On September 16, militaries members of the RSP seized power in Burkina Faso after they rushed in the council of ministers and took hostages the president of transition Michel Kafango, the Prime minister Yacouba Isaac Zida and government members.
The state prosecutor said in a statement he froze the financial and property assets of coup leader General Gilbert Diendere and 13 others suspected of links to the putsch.
On Friday, the first full meeting of the government since Mr Kafando’s reinstatement chose to disband the presidential guard (RSP) and to dismiss the minister in charge of security.
Kafando fired the security minister and established a commission to identify the coup leaders.
Despite the amicable surrender, reports indicate about 10 people died in the failed coup and about 100 were injured in the clashes.
Burkina Faso is scheduled to hold general elections on October 11 although Zida indicated Wednesday it would have to be put back several weeks.
The RSP – a unit of 1,200 well-armed and well-trained men – is loyal to Blaise Compaore, the country’s long-time ruler who was ousted in a popular uprising past year.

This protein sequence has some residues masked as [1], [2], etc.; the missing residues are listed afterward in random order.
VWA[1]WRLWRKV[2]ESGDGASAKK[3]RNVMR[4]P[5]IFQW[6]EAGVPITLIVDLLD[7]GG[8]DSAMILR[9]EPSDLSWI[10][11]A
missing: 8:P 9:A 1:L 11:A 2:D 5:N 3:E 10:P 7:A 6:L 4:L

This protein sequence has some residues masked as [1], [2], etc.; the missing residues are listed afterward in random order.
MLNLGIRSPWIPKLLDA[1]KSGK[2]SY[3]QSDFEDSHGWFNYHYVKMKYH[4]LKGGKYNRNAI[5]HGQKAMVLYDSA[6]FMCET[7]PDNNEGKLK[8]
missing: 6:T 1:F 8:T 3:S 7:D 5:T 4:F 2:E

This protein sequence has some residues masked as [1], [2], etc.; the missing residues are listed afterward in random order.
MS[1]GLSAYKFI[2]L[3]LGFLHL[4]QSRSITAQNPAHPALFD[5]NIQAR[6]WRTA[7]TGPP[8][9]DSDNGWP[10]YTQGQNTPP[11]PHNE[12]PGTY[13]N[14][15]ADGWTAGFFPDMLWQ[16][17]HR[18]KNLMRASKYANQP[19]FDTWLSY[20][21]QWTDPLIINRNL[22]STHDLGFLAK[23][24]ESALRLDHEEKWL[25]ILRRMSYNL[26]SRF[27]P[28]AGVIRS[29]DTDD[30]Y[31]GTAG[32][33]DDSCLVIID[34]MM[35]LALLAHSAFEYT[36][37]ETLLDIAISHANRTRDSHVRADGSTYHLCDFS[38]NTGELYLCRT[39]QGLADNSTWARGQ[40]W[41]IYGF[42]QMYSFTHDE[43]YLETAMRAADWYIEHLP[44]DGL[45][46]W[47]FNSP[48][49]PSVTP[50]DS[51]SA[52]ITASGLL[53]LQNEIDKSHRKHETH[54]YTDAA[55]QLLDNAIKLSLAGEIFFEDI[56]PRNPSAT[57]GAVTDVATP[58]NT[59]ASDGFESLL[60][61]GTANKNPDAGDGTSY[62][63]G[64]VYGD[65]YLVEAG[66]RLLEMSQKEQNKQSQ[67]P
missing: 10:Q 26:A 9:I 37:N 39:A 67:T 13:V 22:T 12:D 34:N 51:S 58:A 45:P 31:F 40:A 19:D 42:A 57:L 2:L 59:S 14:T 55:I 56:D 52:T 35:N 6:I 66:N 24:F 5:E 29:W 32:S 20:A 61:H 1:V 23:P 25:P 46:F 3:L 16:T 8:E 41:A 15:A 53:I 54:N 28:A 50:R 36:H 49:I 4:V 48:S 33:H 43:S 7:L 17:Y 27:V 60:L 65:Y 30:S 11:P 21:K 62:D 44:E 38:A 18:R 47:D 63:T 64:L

The military justified its actions claiming that the interim government failed to establish a “democracy based on consensus”.
Diendere then took power, but stepped down after pressure from the West African regional bloc, Burkina Faso’s military and demonstrating citizens.
“During this ordeal we have fought together and in freedom we triumph together”, Kafando said in a declaration to the nation as presidents of neighboring countries arrived in Burkina Faso. “Justice will be served after the conclusion of these investigations, ” Zida said. “I think the soldiers implicated in this coup and even the politicians have realised that (a coup) is something which can no longer come off in this country”.
Sankara who leads the Union for Renaissance/Socialist Party, said his supporters will remain “vigilant” and “mobilized” behind the legitimate transition authorities.